“—is a friend,” Elthe had meant to say before the revelation.

“—is one of them,” Saren said after it. He could almost laugh out of surprise and a sort of childish glee. So, he wasn’t the only one to lie, wear a mask, and keep secrets that affected billions of lives. It was almost too good to be true. The best leverage Benezia could wish for.

But this wasn’t the time to speculate on the consequences of the unexpected discovery. Elthe had meant to implore him to speak with the Council. To say that, all these years since his discovery of the Sovereign, he had been gathering intel, so he could be sure of the Reaper’s intentions, but all in their service. To beg for their forgiveness.

But there was nothing to forgive. He was going to save the Galaxy and the Council would just stand in his way. And his way was the only way. Why couldn’t she see that?

She stilled and stared in his eyes. The final image he glimpsed through the meld was one of himself, twenty and more years ago, a skinny youth who would not speak nor look people in the eyes, firing up from within, for the first time without pain, and laughing, for the first time without pretense, as he floated half a meter above the ground. “My boy,” she sobbed. “My beautiful boy. How can you betray me too?”

“It doesn’t have to go that way.” Touched by the deep affection that permeated the memory, Saren leaned down in real-time and brushed Elthe’s forehead with his own before whispering into her ear. “You could join me.”

As an ally, as a friend, as a lover, whatever it took. He would leave Nihlus. He would leave his service as a Spectre and find other means, if only she would follow. Anything! Anything was better than the alternative.

Elthe laughed or sobbed or something in between. She was shaking her head, her mind made up.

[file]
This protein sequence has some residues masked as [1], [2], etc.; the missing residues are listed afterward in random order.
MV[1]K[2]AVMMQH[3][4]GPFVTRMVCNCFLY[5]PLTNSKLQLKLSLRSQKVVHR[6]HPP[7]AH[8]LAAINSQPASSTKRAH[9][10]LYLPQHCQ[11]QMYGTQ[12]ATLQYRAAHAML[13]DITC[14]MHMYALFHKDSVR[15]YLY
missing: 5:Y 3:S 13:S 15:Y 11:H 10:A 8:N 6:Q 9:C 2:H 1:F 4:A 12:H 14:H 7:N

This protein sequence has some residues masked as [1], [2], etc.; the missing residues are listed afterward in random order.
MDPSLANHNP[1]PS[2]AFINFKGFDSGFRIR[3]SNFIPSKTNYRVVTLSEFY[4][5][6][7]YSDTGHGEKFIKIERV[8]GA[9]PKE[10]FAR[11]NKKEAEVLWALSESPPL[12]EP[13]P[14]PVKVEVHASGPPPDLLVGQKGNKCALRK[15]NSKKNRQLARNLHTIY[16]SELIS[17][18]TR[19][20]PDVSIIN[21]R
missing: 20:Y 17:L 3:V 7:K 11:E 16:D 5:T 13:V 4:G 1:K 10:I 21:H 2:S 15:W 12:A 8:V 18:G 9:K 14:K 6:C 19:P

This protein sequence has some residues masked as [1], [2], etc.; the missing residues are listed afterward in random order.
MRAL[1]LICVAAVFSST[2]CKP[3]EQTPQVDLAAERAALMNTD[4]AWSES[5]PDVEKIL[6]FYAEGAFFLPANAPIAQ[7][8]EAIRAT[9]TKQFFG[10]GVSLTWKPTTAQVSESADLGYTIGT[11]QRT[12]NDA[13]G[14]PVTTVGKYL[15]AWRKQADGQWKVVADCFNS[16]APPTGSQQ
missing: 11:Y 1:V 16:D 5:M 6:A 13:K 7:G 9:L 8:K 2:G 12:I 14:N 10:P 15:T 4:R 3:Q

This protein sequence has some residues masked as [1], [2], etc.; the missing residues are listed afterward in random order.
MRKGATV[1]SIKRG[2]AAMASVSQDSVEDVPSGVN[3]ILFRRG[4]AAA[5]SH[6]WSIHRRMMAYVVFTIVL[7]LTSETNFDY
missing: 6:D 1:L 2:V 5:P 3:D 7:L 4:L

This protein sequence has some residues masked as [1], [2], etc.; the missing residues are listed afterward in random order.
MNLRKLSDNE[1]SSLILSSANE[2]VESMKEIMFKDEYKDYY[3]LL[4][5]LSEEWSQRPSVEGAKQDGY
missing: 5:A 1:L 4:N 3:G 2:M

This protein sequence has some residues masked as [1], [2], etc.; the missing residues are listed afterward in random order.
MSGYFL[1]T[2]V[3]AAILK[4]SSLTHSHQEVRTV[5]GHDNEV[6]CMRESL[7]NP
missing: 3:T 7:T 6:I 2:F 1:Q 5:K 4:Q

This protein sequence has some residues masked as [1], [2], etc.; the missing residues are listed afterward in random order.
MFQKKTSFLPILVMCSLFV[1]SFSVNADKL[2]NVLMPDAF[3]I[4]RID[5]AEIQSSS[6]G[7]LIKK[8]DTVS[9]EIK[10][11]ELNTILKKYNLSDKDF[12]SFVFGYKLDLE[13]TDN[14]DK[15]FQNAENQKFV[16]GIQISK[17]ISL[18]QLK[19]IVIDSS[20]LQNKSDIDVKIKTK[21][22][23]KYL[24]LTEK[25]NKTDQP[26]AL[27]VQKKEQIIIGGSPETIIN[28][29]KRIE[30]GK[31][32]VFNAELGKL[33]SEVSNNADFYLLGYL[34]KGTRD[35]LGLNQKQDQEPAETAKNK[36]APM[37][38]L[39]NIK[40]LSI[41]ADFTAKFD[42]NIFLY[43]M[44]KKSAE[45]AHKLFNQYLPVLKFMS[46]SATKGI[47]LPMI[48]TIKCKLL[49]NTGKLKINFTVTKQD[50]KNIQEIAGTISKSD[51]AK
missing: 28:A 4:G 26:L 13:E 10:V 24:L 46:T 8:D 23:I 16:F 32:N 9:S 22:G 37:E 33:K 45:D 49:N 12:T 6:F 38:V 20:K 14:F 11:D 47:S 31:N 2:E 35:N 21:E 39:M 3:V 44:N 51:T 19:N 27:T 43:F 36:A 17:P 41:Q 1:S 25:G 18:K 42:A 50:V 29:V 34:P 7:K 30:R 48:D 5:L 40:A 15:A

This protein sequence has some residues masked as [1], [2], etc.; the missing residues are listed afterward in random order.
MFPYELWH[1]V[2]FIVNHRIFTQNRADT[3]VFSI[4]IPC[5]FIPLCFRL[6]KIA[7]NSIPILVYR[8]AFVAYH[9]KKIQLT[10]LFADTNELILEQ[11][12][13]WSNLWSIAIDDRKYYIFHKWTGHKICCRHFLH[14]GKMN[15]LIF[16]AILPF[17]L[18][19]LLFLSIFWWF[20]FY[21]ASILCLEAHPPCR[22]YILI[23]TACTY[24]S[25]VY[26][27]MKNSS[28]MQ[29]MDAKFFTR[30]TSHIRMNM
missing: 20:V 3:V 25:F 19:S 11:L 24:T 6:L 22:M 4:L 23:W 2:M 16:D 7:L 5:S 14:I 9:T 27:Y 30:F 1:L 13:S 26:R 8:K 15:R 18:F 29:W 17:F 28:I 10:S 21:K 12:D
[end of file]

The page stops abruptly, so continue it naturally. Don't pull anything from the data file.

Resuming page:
“I’d rather die.”

But of course, she meant that she’d rather do her best to avoid it. By degrees, her grip on his consciousness became vicious, suffocating, and his vision darkened. She intended to make him faint, and then flee, taking his secrets with her, to the Council, to the media, to the detriment of all his efforts.

Suddenly it was no longer about persuading her. It was about stopping her. He was no equal to her on the mental battlefield, but he was also not alone. A moment of stillness, a wordless prayer at the altar of his true god, and Sovereign’s bottomless reservoir of power opened for him. The elation, the ecstasy of dipping into it made every other sensation fade. With savage joy, Saren tore the strangling tentacles of her consciousness off his own and broke the meld by force.

Let us have her, They whispered, urging him to go on. That way, you can have her too. Forever.

“No,” he breathed. “Stop it.”

You stop it,” Elthe cried. Her hands clawed harmlessly at the plates on his chest while her eyes, slowly clearing, cast around for a means of escape. “Let me go. Saren, I’m warning you!”

“Elthe, calm down. Let us talk like—”

“No! Let go! Right now!” She was now beating at his chest and shoulders, but her arms had no strength. Crippled by the pain in her weakened core, she couldn’t wriggle her hips from under him. “I need to get back to Eleni. Goddess,” she whispered, her expression shifting with some sordid revelation. “What have you done with her? Where is she? Where is she?!”

The idea that she’d suspect him of kidnapping her child, or worse, made Saren recoil. Whatever she had seen in there, in him, she couldn’t have seen any foul intentions regarding the girl. But… who knows what she had seen lurking behind him.

Yes! The child, we want it! Give, give! Add to our perfection!

“Nothing,” he said, shaking his head clear. “I didn’t do anything. She’s safe, with Nihlus. Calm down!”